Saffa Trading will be posting guest posts to “A Hungry African” regularly to get your taste buds going and maybe inspire you to try some South African dishes or order some South African delicacies. The first post is on the uniqueness of South African food, which dishes on the list have you tasted?

South African food is world-renowned amongst foodies, and our top-class restaurants and eateries delight the taste buds of countless tourists…

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Posted by: Diakonos | 15/11/2014

Lesotho 2014 – a quickie

From 29 June (Rhodes) to 4 July (Kokstad) we made an extremely warm trip through Lesotho. Driving with the aircon on, 2300m above sea level, in the middle of winter in Lesotho does not seem right!

It was a very short trip staying over at Rhodes, Ramabanta (Excellent!), Katse Lodge (clean and functional) and St James Lodge (Story follows). Roads were good, except for the last 40km before St James Lodge (on the way from Tsaba Tseka) which took almost 4 hours!

We were booked to stay the last nght at Molumong Lodge, having paid our deposit upfront. Got there, and it’s not functioning as a lodge anymore! After some (expensive) phone calls to South Africa, Derick Alberts, who handles the bookings for Molumong managed to secure accomodation at St James Lodge for us. Clean and warm in a freezing night, was all we could ask for.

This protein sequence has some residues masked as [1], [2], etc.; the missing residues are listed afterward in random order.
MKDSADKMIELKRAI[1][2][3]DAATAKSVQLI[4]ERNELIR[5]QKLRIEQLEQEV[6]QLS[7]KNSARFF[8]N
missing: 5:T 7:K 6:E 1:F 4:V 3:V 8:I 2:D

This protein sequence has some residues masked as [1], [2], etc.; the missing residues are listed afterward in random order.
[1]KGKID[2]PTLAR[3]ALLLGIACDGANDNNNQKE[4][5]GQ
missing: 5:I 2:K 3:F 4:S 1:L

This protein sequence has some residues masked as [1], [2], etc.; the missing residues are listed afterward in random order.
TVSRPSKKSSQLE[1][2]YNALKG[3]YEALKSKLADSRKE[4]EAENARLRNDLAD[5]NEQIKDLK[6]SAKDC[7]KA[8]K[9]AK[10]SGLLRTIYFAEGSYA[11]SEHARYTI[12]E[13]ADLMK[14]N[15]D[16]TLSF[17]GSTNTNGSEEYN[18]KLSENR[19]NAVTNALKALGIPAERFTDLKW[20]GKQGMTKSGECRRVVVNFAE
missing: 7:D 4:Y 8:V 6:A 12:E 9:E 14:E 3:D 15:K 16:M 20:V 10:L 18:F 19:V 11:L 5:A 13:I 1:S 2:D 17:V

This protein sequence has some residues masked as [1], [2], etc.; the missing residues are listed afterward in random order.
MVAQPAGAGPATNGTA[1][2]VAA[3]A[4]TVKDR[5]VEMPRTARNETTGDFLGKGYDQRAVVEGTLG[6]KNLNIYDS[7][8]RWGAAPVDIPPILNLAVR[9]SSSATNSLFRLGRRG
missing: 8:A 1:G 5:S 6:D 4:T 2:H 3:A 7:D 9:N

Roads were mostly better than the last time I was there, with lots of raoadworks being done by the Chinese. Even the low level bridge over the Senqu East of Tsaba Tseka is being replaced with a high new bridge.

Fuel was a lot more available, and from filling stations(!) than when I was there last in 2005.

I would love to go back to Ramabanta area, it is really pretty there.

Some photos, taken by me and the wife, are available here:

Bell river